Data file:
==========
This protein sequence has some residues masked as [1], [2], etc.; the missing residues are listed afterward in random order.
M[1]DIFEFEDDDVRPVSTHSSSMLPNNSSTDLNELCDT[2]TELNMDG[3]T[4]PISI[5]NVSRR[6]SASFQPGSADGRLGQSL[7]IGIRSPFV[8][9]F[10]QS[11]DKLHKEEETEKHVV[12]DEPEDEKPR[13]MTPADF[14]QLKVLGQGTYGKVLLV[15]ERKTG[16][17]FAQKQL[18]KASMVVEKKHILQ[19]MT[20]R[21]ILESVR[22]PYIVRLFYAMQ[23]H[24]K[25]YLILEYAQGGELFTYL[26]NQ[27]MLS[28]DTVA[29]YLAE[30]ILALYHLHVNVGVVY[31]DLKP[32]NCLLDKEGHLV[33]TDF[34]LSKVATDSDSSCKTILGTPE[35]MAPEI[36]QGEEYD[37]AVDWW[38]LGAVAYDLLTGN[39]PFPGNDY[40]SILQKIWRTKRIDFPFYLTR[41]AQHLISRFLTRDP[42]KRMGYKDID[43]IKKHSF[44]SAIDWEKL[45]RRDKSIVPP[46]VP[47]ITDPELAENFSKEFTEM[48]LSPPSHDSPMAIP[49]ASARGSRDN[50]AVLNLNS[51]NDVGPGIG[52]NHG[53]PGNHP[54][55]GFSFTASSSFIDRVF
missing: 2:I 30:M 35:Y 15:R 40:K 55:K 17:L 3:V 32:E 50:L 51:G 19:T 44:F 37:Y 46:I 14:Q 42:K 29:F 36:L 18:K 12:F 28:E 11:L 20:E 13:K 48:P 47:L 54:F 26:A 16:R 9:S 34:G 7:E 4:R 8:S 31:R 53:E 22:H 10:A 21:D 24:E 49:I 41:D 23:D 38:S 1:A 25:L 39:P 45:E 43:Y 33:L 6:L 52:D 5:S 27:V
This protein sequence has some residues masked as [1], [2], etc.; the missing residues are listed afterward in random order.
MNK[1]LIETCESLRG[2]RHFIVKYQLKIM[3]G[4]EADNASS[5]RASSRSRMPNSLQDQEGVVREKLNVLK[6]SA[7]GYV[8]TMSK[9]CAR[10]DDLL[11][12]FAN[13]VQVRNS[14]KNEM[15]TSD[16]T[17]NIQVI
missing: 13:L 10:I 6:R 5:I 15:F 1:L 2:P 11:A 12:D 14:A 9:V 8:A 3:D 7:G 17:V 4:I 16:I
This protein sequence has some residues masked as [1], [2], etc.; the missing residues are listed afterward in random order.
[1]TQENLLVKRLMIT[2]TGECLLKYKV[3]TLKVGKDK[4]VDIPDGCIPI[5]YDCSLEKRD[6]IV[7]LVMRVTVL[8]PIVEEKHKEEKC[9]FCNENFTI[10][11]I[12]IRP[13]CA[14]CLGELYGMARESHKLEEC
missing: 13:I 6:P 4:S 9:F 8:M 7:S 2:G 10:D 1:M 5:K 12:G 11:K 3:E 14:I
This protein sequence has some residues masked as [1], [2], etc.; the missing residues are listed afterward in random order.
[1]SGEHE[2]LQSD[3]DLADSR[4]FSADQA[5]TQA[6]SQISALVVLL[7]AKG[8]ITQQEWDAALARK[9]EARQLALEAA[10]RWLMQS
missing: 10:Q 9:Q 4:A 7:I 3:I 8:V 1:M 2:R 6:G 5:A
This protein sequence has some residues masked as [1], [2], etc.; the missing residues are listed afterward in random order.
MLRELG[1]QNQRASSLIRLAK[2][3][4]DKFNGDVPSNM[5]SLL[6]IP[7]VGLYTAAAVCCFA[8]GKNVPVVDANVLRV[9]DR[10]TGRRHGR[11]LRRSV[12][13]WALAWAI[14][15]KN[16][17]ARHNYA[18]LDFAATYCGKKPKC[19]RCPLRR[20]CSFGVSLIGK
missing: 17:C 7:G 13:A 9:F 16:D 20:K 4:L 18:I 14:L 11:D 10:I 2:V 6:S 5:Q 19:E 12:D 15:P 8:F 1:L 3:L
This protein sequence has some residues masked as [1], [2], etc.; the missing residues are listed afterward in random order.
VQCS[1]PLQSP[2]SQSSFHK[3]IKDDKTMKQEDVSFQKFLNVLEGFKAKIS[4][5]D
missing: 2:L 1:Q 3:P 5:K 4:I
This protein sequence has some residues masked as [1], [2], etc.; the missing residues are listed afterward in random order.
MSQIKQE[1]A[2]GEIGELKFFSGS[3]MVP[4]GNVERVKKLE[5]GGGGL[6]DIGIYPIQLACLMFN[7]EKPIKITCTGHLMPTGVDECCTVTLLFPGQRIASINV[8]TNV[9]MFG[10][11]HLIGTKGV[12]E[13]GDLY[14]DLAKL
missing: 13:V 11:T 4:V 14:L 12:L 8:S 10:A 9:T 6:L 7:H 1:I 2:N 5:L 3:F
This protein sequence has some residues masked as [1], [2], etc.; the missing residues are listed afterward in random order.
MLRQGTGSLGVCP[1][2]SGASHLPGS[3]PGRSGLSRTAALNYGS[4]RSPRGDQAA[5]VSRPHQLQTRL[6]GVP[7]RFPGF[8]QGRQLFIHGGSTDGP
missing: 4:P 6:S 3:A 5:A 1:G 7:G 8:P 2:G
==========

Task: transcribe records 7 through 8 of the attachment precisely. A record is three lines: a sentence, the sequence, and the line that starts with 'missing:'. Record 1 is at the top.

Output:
This protein sequence has some residues masked as [1], [2], etc.; the missing residues are listed afterward in random order.
MSQIKQE[1]A[2]GEIGELKFFSGS[3]MVP[4]GNVERVKKLE[5]GGGGL[6]DIGIYPIQLACLMFN[7]EKPIKITCTGHLMPTGVDECCTVTLLFPGQRIASINV[8]TNV[9]MFG[10][11]HLIGTKGV[12]E[13]GDLY[14]DLAKL
missing: 13:V 11:T 4:V 14:L 12:L 8:S 10:A 9:T 6:L 7:H 1:I 2:N 5:L 3:F
This protein sequence has some residues masked as [1], [2], etc.; the missing residues are listed afterward in random order.
MLRQGTGSLGVCP[1][2]SGASHLPGS[3]PGRSGLSRTAALNYGS[4]RSPRGDQAA[5]VSRPHQLQTRL[6]GVP[7]RFPGF[8]QGRQLFIHGGSTDGP
missing: 4:P 6:S 3:A 5:A 1:G 7:G 8:P 2:G